I fall a bit behind my wave and it gets nicer out in the water.  I am a seal.  I am a sylph of the water.  I am a selkie.  God, this is such a long quarter mile.

I schlepp onto shore and someone calls my name and I flash a million-watt smile. I have been advised to find the camera, let it be my friend. Lo! The very woman who suggested this tri thing seven months ago is the wet-suit peeler right in front of me!  She yells “Oh!  I get this one!!” and she and her dad unzip me and rip that suit off and get me back on my feet in nanoseconds and I’m rubber-legging it up the ramp to my bike.

I don’t remember transition.  I’m already out on my bike, and it is quiet out here on the road.  And the bay is to my right and there’s hardly anyone else on the road and it is amazing.  I laugh out loud and startle myself.  What a charmed life, to have this body, this time, this ability to move, this gorgeous earth to speed across.  Then my left arm goes densely, leadenly, numb.  And my toes start to go pins-and-needles and I start to wonder what I’m going to do next.  It has only been five miles.  I put my head down. I pick up the pace.  I fly into the water station at the turn-around at mile nine and ask everyone for ice. Ice.  Ice! They are confused.  I wheel my way into their supply line and grab ice out of the buckets, cooling bottles of Gatorade, and shove it down my shorts and into my left arm sleeve. The volunteers just goggle at me.  I want to tell them to volunteer at an Ironman after 9 pm and they’ll see it all, then.

Coming back in, I am now completely alone.  There are no more waves coming out and me and my trusty 1995 hybrid are streaming through the countryside.  Med-tent stop.  Beg for more ice.  More stunned and confused volunteers.  Someone gives me a glove with ice tied inside, which I shove, again into my shorts.  Someone else picks up on the urgency and helps me stuff ice into the elbows of my cooling sleeves.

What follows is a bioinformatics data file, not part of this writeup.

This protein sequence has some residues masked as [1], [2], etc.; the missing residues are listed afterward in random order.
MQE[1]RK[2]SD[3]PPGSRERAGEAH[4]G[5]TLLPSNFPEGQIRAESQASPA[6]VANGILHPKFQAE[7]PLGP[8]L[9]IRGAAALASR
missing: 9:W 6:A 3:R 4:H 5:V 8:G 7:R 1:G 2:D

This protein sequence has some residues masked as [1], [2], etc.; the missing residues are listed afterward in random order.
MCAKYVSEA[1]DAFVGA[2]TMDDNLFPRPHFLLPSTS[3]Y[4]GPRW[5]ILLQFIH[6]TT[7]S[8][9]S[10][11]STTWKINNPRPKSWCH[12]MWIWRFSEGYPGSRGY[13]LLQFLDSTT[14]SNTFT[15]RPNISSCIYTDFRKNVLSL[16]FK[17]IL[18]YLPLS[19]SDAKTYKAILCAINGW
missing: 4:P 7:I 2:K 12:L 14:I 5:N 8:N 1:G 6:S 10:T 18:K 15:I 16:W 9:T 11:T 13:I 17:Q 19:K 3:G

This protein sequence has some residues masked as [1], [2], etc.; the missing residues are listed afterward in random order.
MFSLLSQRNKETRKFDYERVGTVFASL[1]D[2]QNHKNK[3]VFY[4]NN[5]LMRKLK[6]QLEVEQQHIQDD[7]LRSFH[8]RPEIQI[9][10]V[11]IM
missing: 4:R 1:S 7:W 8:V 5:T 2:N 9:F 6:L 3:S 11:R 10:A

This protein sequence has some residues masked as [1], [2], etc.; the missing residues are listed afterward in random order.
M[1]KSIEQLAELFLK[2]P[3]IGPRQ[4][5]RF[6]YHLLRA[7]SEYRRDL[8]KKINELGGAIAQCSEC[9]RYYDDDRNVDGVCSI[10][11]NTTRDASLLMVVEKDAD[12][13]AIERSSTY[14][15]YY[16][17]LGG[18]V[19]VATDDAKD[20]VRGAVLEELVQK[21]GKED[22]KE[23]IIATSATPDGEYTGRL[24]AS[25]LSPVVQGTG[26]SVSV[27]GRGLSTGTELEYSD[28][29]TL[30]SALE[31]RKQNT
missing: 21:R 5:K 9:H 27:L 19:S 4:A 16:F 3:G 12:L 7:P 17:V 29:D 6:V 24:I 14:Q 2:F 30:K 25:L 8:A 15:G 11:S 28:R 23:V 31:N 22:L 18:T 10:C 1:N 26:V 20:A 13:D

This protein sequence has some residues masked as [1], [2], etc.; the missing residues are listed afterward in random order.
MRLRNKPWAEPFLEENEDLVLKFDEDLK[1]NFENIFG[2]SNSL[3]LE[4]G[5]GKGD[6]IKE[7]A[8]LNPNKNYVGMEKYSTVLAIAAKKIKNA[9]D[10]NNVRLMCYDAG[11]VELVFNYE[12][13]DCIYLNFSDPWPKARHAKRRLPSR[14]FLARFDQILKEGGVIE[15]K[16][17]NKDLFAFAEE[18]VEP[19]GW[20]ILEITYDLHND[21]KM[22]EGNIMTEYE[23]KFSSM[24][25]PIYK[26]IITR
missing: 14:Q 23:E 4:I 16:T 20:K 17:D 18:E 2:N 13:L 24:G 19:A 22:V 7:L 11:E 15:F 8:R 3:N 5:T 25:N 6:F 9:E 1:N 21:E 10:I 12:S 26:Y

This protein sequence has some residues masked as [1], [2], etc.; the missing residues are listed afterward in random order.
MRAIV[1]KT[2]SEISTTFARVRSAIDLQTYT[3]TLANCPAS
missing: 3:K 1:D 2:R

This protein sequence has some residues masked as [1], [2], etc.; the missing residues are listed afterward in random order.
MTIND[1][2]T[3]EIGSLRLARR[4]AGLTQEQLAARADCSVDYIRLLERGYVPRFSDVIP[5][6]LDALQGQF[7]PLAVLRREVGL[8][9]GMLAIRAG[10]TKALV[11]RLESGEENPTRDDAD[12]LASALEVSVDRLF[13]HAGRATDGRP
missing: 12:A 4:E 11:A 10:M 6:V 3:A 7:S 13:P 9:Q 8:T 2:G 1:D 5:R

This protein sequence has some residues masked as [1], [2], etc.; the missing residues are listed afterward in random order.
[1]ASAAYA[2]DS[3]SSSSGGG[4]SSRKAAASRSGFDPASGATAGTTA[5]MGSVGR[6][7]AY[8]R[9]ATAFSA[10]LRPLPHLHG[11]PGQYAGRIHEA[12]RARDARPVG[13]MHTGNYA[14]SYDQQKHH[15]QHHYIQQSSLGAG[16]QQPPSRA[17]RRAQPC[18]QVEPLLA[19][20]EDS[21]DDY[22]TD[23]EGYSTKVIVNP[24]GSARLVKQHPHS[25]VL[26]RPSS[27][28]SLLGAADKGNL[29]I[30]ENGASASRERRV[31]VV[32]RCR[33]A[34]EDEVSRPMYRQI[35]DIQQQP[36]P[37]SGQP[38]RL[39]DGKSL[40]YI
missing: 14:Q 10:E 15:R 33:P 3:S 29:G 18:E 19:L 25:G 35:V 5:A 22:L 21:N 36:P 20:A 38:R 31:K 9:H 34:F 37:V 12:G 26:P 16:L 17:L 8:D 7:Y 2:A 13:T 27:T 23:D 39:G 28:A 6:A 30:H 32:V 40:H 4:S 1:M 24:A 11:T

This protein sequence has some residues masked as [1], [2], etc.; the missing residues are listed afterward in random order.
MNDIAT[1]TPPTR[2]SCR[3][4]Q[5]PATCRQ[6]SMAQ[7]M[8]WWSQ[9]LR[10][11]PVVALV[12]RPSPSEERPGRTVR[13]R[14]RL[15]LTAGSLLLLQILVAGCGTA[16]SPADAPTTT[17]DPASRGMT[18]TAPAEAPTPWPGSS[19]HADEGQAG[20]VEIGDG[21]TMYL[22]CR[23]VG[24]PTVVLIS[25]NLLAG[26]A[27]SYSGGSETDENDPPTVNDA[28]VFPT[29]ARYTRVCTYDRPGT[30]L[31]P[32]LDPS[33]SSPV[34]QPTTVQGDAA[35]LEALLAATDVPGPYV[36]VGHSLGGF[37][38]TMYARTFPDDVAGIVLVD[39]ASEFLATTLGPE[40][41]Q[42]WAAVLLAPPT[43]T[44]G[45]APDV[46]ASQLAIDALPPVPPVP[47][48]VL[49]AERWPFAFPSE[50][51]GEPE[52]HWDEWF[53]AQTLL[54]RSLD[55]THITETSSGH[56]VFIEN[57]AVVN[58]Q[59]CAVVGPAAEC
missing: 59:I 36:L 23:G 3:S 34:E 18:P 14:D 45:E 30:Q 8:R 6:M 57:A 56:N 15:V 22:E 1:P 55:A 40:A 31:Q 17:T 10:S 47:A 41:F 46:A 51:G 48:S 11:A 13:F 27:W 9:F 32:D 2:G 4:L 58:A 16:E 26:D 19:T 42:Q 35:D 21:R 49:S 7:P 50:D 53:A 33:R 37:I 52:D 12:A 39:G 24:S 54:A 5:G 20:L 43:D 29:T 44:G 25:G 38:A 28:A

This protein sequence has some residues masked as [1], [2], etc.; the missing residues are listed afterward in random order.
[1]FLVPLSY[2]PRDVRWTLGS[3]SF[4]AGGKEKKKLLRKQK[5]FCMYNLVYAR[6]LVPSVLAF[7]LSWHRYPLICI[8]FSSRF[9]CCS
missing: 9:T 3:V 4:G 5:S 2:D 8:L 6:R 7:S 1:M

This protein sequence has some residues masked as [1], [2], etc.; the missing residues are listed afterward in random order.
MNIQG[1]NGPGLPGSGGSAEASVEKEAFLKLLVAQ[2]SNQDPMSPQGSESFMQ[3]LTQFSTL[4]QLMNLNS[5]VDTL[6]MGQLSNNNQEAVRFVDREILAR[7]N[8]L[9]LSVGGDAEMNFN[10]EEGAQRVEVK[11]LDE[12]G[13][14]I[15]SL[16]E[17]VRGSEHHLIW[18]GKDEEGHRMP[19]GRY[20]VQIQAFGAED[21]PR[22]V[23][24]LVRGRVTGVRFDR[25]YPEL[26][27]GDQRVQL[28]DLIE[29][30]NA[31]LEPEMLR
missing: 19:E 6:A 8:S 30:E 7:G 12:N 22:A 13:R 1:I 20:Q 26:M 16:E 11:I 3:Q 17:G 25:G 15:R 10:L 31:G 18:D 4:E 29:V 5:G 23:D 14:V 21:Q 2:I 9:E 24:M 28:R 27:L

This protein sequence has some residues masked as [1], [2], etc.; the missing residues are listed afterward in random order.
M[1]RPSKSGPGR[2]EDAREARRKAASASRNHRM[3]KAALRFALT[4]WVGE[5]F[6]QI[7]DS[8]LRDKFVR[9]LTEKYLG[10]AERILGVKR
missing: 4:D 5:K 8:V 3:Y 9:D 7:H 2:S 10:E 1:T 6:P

Mile 15.  Three to go.  There is no one to yell “Hybrids for the WIN!!” or, “Go get ’em tiger!” at.  There is no one panting “Good job.  You got this,” as they pass me either.  Just me and the road.  And despair. We soldier through, together.

18 miles, done.  Transition is going fine.  I have this small chest of ice holding my ice vest in it.  I have nailed down the motions of one, two, three, dumping the ice water over my head, zipping up my vest, putting on my shoes…and I can’t tie my shoes.  My fingers will not work.  I look for anyone to help and then can’t remember if officials can help or just other participants or anyone or WTF will I do if I can’t tie my shoes??  And I grab two fistfuls of ice from the pavement and hold them for a minute, and I can finally feel my fingers and tie up clumsily and boom, I’m ready to run.

Good lord.  My body doesn’t work.  I did my due diligence, people.  I did brick workouts.  I know this sensation in my legs is temporary.  But this is ridiculous.  My toes have cramped into tight, little snails.  My left leg is going numb.  My hands are on fire.  I am tired and so freaking pumped.  This jolt hits me–this dichotomy of “Oh boy” and “Yass!” is why there are addicts in this sport.  You are doing this to yourself…and it’s miserable and exhilarating all at once.  I stumble past the big crowds.  I don’t see my family, but I do see a sign for me.  For me??  On this road?  And it’s an inside joke from sixth grade.  SIXTH GRADE!?!  Did you ever once think when you were in sixth grade that 26 years later you would do a triathlon with someone in your classroom??  I didn’t.  I loved it.  I cried and kept running.